It may have been the 13th Cambridge Glass Fair, but the only people who were unlucky were those who didn't visit! But there can't have been many of them, as this fair was amongst the very busiest I have attended - and I've been going since the first.
The queue began to build an hour before the opening, and from the moment the doors opened until they closed, the aisles were crammed with buyers and browsers, with the door even running out of tickets after lunch!
They crossed the country to see some 50+ specialist dealers selling pieces from 'over 200 years of glass' history and, judging by the number of bags seen leaving the hall, they liked what they saw.
Attending these events is always enjoyable for many reasons, one of them being to catch up with friends. James Bassam, 20thC Design specialist at auction house T.W. Gaze & Sons, was one, and he echoed the impression I was rapidly building. Despite the truly awful economic climate, many are turning to, or increasingly, buying art, antiques and collectables. Not only does one's home become more important than ever when we can't afford to go out, but they also make a far interesting and enjoyable form of investment than stocks and shares.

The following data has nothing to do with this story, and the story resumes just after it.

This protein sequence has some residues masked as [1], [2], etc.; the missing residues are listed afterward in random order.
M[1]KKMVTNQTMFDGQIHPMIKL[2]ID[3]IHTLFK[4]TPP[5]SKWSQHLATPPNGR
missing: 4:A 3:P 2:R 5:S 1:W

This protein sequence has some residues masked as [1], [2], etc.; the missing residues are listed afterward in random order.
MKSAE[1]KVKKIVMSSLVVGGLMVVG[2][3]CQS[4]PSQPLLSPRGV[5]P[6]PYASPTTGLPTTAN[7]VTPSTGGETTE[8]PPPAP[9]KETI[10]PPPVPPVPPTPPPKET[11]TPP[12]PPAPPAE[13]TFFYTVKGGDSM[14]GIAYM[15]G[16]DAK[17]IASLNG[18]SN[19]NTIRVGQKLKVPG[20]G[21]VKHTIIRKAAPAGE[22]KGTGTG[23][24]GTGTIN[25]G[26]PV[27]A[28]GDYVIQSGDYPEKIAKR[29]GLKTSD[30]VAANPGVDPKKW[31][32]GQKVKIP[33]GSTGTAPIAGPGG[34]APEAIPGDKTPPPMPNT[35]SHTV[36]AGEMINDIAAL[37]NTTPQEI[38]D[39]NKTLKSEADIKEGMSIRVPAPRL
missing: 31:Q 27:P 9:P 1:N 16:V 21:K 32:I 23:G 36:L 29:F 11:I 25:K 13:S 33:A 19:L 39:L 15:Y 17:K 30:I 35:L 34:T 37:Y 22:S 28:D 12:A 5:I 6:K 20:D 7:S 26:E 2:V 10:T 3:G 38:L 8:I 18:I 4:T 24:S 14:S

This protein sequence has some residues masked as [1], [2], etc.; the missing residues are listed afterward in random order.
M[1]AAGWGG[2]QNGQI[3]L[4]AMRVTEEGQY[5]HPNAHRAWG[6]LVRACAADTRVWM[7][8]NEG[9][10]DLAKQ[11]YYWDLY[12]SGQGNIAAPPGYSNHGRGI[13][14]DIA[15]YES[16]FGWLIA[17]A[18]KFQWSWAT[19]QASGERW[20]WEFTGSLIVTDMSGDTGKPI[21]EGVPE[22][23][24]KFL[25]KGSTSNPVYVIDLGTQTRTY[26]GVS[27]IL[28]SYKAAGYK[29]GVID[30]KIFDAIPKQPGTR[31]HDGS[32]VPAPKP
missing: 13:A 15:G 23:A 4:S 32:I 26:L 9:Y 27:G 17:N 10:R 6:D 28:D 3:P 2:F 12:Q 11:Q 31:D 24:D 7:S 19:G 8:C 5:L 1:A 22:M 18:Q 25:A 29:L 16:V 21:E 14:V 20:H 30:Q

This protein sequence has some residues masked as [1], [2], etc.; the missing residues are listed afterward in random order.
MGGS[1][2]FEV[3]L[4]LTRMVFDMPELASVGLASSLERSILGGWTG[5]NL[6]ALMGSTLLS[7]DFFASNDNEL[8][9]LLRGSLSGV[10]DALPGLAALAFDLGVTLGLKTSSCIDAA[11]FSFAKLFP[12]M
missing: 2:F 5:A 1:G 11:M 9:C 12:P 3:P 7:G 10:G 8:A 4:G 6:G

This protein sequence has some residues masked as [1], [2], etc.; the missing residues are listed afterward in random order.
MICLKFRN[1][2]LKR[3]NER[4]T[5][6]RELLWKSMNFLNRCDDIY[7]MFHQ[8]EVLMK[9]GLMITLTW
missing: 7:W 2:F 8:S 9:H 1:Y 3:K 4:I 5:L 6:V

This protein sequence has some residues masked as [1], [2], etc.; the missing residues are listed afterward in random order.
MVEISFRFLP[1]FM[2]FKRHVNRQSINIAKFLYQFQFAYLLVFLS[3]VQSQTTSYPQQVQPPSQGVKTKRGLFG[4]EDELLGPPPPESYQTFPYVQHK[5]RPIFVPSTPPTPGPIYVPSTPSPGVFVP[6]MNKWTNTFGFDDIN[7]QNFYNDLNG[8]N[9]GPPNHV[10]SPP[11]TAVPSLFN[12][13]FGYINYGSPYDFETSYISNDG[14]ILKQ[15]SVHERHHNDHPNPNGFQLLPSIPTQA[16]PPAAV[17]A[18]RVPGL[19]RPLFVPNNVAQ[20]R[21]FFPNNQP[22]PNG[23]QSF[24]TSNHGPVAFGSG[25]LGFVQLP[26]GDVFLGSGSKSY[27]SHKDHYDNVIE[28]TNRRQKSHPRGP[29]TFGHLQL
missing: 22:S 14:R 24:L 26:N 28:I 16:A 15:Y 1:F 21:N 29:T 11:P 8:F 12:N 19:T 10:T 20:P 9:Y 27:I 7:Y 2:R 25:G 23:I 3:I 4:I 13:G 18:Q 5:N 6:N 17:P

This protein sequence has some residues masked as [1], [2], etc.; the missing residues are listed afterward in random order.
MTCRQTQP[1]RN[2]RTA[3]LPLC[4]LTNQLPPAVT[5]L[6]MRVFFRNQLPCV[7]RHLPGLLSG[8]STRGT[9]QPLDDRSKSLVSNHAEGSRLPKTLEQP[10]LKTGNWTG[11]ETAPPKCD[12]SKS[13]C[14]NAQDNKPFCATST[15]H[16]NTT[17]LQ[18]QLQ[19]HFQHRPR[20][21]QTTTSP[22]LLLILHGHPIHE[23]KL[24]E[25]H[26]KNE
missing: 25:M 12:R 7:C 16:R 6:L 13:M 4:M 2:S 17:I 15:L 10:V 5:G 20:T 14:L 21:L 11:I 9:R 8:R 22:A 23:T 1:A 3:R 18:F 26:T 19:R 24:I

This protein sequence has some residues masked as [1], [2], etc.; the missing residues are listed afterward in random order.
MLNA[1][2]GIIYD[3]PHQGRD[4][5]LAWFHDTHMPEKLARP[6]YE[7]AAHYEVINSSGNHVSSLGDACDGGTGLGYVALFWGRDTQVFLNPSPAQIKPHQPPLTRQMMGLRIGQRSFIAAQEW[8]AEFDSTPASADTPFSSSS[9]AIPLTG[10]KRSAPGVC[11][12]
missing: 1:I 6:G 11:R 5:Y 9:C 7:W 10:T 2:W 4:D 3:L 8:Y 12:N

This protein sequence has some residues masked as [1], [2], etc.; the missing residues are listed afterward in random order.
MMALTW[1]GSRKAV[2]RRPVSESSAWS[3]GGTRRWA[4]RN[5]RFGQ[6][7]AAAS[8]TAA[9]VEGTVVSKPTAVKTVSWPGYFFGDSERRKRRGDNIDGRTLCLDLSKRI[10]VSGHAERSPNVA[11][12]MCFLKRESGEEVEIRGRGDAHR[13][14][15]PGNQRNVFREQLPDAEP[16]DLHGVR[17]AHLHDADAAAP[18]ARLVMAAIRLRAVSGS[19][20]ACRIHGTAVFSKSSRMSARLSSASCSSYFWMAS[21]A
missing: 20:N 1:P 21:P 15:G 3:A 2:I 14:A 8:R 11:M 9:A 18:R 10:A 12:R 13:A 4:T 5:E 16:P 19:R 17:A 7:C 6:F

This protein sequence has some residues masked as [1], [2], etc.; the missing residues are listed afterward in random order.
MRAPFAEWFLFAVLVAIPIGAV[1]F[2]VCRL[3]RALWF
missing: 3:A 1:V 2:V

Speaking of friends, I was honoured to have been asked by Kevin Graham, who runs the excellent Pottery & Glass Forum, to join him on his stand. Kevin is a specialist in West German ceramics and is on the verge of publishing an 'encyclopedia' to makers, designs and designers, having researched the area for nearly a decade. Above you'll see me with Kevin (second from right), and major 'Fat Lava' collector Martin Rosam and his partner Karen.
I really can't recommend joining the Pottery & Glass Forum enough. Membership is free, and you'll find an amazing array of fascinating and practical facts and tips for identifcation, as well as being able to participate in the friendly and fun banter.
If you do one thing today, visit, join and browse!
Autumn/Winter Fashion Week 2017
6 days ago